CBC Forum: When should Canada's correctional system use solitary confinement?
Ontario Human Rights Commission calls on province to abandon the practice
The Ontario Human Rights Commission is calling on the province to end the use of solitary confinement.
The recommendations were among 10 the commission made to the Ontario Ministry of Community Safety and Correctional Services, which is conducting a review of the practice known officially as "segregation."
Solitary confinement means keeping a person locked in a small cell for up to 23 hours a day with few or no privileges. The United Nations says that more than 15 consecutive days of solitary confinement amounts to a form of torture.
- Solitary confinement reform in Canadian jails hindered by secretive system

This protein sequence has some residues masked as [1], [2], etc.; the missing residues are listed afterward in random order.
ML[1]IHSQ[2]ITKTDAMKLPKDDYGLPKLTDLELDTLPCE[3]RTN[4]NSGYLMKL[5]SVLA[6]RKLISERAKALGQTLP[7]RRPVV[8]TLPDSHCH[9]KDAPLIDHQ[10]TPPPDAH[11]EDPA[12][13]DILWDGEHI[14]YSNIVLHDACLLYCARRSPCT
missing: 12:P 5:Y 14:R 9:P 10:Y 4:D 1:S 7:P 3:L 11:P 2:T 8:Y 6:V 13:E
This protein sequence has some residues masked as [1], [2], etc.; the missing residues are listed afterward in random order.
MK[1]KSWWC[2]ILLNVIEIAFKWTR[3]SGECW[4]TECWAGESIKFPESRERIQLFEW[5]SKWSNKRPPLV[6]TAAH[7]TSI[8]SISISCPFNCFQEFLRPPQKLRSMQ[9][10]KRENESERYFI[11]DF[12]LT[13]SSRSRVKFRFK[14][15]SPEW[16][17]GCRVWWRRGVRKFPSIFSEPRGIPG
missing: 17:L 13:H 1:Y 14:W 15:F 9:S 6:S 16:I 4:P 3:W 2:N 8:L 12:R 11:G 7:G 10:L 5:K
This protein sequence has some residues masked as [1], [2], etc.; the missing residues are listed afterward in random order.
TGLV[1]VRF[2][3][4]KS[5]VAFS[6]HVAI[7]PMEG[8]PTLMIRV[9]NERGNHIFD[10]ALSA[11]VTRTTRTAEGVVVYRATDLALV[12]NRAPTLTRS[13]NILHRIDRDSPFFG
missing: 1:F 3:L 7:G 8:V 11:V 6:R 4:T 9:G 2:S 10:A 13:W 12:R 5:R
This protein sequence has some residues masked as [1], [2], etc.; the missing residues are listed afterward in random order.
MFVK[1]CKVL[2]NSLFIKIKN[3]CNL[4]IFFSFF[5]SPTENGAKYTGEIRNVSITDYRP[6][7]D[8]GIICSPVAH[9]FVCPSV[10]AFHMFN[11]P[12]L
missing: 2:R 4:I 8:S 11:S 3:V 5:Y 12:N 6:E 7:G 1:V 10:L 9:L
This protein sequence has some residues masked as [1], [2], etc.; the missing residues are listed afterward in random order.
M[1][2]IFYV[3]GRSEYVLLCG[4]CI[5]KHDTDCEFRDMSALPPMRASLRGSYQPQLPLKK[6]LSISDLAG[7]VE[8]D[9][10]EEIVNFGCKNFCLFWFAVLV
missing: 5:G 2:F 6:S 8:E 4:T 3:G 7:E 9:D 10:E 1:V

- Restrict segregation behind bars, prison experts urge
- Isolation of inmates rising in crowded prisons
- Ontario sued over youth in segregation
Ontario's Ministry of Community Safety and Correctional Services says solitary confinement was used at least 1,600 times in a five-month period, though those numbers include separate occasions when the same person was placed in segregation.
What do you think? When, if ever, should Canadian prisons and provincial jails use solitary confinement?
Let us know in the latest CBC Forum — a live, hosted discussion about topics of national interest.
With files from CBC's Lucas Powers